Macao may be renowned for gambling, but the 4th International Film Festival & Awards of Macao (IFFAM) features more than a few sure bets. Oscar-watchers should look out for Taika Waititi’s opening film “Jojo Rabbit”; Rupert Goold’s biopic of Judy Garland, “Judy,” which looks likely to land Renée Zellweger a best actress nomination; and Terrence Malick’s quiet meditation on faith and conscientious objection, “A Hidden Life.”

Meanwhile, likely too rich for Oscar’s blood, Robert Eggers’ uncategorizable “The Lighthouse,” starring Robert Pattinson and Willem Dafoe, is a wholly original experience — imagine if Herman Melville had scurvy and got drunk with Edgar Allan Poe.

Elsewhere, the guiding curatorial hand of IFFAM Artistic Director Mike Goodridge makes itself especially felt in the selection from China, which includes Gu Xiaogang’s sprawling, inter-generational Edward Yang-indebted “Dwelling in the Fuchun Mountains”; Johnny Ma’s tribute to the Chinese theatrical tradition “To Live To Sing”; Diao Yinan’s sumptuous noir “The Wild Goose Lake”; and Pema Tseden’s gorgeously evocative modern fable “Balloon.”

There are also two massive hits on offer: Andrew Lau’s “The Captain,” based on a real-life near-disaster in the air; and Derek Tsang’s superb “Better Days,” a stirring exploration of bullying in a Chinese high school, that is, incidentally, produced by the president of the IFFAM 2019 Jury, Peter Chan Ho-Sun. “Better Days” star Zhou Dongyu, no coincidence, is also Macao’s actress in focus.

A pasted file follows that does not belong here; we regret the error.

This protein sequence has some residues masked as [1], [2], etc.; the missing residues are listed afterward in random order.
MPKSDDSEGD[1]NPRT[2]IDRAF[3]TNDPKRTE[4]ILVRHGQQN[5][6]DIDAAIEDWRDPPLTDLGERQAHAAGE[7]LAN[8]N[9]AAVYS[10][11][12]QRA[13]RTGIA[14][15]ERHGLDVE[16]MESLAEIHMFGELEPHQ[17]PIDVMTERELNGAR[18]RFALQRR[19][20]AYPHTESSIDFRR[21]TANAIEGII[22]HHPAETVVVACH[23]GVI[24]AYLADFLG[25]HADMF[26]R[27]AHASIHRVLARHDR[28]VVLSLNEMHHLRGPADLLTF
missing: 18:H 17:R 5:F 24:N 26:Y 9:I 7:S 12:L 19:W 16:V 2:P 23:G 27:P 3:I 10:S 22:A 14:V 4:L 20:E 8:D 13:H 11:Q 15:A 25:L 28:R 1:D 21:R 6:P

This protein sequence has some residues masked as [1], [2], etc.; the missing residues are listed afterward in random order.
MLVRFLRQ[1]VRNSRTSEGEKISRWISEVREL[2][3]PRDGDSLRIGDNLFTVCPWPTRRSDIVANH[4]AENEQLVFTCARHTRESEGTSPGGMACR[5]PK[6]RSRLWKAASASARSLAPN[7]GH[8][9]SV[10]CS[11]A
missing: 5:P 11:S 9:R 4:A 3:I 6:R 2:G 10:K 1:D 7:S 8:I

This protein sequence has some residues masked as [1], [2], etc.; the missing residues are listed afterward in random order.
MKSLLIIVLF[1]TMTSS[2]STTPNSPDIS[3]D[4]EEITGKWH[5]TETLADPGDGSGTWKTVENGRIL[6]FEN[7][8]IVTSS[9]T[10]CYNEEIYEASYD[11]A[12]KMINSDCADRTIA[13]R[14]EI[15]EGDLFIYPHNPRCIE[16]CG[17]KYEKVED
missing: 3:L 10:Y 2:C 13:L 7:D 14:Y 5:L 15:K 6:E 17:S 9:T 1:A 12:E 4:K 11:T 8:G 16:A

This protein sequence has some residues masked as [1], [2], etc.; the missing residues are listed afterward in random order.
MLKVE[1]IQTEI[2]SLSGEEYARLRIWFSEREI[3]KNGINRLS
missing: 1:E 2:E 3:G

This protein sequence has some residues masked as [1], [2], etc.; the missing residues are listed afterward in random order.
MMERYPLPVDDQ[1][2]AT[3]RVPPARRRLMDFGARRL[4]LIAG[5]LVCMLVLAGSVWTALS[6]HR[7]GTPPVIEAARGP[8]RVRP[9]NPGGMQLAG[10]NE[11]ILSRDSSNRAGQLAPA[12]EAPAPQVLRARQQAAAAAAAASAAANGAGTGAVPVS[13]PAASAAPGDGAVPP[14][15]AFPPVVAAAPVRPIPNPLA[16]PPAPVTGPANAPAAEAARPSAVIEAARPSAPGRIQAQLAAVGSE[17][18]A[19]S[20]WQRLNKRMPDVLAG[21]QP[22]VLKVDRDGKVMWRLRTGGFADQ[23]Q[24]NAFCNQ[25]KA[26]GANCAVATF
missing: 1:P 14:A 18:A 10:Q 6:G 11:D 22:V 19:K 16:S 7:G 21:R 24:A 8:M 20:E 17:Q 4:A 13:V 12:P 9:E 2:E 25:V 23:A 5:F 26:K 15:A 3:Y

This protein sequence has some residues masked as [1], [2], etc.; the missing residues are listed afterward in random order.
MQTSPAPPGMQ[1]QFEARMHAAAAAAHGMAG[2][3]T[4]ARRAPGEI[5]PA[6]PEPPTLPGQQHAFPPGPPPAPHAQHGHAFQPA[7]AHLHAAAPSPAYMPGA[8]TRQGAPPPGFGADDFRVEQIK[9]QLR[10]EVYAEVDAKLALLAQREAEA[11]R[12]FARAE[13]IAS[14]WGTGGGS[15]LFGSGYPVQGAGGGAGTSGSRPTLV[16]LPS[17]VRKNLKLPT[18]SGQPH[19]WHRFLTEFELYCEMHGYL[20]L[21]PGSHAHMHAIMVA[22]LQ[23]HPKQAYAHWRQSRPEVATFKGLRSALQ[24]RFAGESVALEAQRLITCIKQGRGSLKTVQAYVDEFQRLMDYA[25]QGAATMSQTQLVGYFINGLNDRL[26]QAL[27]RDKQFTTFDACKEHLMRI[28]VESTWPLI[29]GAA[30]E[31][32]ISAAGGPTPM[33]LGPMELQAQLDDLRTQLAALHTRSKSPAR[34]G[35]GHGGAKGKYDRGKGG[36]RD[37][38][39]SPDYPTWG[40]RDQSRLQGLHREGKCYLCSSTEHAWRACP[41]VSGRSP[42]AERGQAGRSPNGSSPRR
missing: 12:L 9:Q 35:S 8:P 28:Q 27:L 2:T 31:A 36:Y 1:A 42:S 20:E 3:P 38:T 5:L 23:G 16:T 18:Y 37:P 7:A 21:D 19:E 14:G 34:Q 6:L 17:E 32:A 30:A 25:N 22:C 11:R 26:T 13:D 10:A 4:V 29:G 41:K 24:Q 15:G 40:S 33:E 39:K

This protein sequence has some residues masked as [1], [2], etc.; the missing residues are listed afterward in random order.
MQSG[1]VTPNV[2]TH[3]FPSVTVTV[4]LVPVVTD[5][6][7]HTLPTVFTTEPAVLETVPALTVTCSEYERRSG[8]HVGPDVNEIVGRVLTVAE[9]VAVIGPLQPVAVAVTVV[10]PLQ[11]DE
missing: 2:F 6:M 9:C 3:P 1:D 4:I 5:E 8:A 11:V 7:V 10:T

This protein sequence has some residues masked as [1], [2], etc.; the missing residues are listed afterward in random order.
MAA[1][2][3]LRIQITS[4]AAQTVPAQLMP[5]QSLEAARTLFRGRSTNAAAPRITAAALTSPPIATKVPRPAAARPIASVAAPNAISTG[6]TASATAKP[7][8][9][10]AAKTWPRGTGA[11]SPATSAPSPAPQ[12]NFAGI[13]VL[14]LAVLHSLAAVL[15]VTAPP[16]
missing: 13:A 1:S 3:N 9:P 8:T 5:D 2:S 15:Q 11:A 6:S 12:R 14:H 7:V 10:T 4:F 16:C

Chan and his jury have a cutting-edge lineup of first and second films to watch and discuss, for those excited to roll the dice on lesser-known quantities. The risk-averse, meanwhile, can rely on a guaranteed return from unassailable classics such as François Truffaut’s “The 400 Blows,” Michelangelo Antonioni’s “Blow-Up” and Yasujiro Ozu’s “Tokyo Story.” And lovers of exquisite pictorial cinematography cannot miss the brand-new restoration of Hou Hsiao-hsien’s “Flowers of Shanghai” on the big screen. For the next six days, there’s so much to (re)discover in IFFAM’s cinemas, you almost feel sorry for the casinos.